question: Why does the meteorological summer take place on June 1st and not at the solstice?
The solstice is based on the astronomical seasons. The astronomical seasons were created based on the rotation of the earth around the sun, so we have two equinoxes (spring and autumn) and two solstices (summer and winter).
Due to factors such as leap years and the Earth’s elliptical orbit, there are variations in the season length and season start date in the astronomical calendar. The fluctuations in both the length of the season and the beginning of the season vary from year to year and make it difficult to compare climate statistics from one year to another and from one season to another. For this reason, meteorological seasons were created.
The meteorological seasons are based on both the calendar and the annual temperature cycle and are divided into four groupings of three months each. In the northern hemisphere, the meteorological spring is March, April and May; meteorological summer is June, July and August; meteorological autumn is September, October and November; and the meteorological winter is December, January and February.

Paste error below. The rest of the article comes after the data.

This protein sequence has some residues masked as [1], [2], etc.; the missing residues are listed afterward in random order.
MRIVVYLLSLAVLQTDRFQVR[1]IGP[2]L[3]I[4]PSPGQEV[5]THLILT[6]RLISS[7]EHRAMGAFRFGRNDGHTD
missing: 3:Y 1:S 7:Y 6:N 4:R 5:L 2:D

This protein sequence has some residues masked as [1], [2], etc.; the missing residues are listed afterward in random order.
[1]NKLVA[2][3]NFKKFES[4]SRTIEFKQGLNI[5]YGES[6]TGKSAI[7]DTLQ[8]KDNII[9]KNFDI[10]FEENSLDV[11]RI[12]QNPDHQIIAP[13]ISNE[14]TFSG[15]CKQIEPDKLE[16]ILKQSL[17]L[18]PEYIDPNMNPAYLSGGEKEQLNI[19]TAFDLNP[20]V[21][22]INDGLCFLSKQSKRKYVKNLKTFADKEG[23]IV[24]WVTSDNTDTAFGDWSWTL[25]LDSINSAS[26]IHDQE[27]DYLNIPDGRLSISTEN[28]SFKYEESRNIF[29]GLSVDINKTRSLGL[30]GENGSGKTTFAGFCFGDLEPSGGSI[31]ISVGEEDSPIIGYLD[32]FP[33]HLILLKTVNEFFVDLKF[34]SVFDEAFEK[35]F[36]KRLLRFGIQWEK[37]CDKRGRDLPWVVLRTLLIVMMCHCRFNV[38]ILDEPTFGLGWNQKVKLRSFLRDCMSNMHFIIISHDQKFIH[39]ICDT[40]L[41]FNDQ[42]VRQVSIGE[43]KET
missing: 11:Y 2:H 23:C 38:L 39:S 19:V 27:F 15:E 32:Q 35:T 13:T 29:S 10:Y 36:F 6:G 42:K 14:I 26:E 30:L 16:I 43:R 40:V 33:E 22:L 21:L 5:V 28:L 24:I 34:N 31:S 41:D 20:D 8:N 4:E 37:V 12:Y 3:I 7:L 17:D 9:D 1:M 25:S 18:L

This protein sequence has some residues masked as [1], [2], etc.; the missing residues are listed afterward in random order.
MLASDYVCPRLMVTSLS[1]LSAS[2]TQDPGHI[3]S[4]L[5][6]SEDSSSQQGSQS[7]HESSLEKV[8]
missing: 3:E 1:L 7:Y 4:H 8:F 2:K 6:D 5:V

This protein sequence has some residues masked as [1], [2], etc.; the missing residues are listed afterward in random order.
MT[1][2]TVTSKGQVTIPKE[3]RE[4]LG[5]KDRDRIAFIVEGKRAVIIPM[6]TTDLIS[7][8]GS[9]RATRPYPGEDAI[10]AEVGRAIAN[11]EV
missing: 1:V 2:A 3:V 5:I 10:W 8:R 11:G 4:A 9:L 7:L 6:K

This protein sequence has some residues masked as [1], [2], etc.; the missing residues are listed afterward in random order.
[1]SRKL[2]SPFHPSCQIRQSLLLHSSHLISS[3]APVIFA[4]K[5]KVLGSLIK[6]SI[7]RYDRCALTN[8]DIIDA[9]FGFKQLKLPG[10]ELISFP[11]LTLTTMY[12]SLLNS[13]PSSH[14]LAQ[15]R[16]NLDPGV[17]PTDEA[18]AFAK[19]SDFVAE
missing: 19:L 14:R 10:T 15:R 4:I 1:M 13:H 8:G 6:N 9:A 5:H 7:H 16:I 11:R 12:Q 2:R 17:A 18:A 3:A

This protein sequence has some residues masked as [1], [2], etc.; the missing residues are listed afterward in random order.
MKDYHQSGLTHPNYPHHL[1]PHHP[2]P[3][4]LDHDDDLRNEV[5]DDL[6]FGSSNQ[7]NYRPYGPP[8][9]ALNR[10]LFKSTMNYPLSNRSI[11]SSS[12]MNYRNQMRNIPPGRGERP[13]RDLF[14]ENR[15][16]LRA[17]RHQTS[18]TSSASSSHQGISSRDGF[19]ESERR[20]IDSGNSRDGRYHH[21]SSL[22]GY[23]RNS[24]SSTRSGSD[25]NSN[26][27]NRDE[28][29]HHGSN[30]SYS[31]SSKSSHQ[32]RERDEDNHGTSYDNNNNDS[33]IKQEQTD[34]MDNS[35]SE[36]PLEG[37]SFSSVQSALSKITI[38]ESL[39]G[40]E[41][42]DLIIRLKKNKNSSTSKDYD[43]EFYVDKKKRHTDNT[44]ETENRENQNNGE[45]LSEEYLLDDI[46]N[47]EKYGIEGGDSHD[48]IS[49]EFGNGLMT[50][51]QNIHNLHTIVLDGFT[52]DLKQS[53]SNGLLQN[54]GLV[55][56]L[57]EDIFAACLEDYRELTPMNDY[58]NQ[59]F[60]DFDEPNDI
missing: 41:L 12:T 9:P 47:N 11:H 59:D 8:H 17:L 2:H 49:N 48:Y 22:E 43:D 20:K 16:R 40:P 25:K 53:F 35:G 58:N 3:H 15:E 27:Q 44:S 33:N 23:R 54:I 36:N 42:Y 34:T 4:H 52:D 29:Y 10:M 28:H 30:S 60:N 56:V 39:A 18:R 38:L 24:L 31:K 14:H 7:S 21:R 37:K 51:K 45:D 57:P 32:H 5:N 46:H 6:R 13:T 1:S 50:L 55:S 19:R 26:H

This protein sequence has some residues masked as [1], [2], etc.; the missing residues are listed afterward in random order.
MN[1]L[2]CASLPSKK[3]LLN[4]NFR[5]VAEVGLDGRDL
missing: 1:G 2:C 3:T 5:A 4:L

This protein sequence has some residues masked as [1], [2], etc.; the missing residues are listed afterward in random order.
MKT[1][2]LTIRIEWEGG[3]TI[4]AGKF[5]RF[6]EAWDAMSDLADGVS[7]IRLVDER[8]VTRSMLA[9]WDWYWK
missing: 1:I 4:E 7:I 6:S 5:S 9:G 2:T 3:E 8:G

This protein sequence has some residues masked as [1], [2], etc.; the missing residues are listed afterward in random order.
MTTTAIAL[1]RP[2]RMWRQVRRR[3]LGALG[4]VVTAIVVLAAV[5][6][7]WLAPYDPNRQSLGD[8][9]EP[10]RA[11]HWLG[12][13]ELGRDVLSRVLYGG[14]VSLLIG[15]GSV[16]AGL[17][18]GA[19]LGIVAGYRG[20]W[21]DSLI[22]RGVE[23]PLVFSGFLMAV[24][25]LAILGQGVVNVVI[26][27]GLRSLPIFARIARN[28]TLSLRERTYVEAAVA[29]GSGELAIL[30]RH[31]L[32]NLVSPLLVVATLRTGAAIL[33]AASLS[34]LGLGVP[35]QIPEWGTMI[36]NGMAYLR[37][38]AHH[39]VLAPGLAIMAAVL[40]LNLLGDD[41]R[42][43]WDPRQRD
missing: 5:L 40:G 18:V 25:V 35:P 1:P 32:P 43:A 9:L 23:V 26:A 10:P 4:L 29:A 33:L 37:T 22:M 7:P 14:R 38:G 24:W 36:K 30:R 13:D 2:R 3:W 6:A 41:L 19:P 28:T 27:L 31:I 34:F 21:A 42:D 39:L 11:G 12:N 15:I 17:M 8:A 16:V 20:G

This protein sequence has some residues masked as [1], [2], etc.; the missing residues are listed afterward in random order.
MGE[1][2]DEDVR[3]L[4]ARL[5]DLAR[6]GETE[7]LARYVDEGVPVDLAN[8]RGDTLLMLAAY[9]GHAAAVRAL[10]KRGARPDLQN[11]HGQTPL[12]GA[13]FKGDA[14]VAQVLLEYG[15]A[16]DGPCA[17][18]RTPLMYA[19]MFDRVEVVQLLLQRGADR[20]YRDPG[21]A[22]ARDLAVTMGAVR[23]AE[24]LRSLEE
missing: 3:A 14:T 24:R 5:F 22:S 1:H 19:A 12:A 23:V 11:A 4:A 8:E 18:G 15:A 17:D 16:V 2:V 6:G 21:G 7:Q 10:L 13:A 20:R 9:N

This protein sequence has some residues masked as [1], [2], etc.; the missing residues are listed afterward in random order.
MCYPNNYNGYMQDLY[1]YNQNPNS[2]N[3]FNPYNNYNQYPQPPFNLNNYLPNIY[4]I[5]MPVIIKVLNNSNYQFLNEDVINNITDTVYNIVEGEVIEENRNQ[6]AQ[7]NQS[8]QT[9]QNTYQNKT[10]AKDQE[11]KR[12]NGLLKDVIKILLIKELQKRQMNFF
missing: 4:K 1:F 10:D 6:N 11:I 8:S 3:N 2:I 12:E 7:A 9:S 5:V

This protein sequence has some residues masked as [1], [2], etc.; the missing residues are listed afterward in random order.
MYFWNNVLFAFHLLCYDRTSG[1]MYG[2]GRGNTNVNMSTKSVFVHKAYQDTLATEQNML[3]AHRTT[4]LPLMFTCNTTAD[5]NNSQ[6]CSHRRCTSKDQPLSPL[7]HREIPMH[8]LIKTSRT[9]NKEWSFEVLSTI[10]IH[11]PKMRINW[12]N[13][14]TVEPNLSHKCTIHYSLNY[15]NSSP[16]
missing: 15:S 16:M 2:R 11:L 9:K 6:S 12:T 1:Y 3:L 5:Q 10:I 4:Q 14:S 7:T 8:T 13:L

The start of the meteorological seasons is the first day of the month for the grouping. For example. Summer starts on June 1st as summer includes June, July and August. By dividing the seasons into three monthly sets, it is easier to calculate and compare seasonal statistics from year to year as well as from season to season. The National Oceanic and Atmospheric Administration states that these statistics are useful for “agriculture, trade, and a variety of other purposes.” Weather forecasters also use the statistics for a variety of purposes, including average high and low temperatures for each day.
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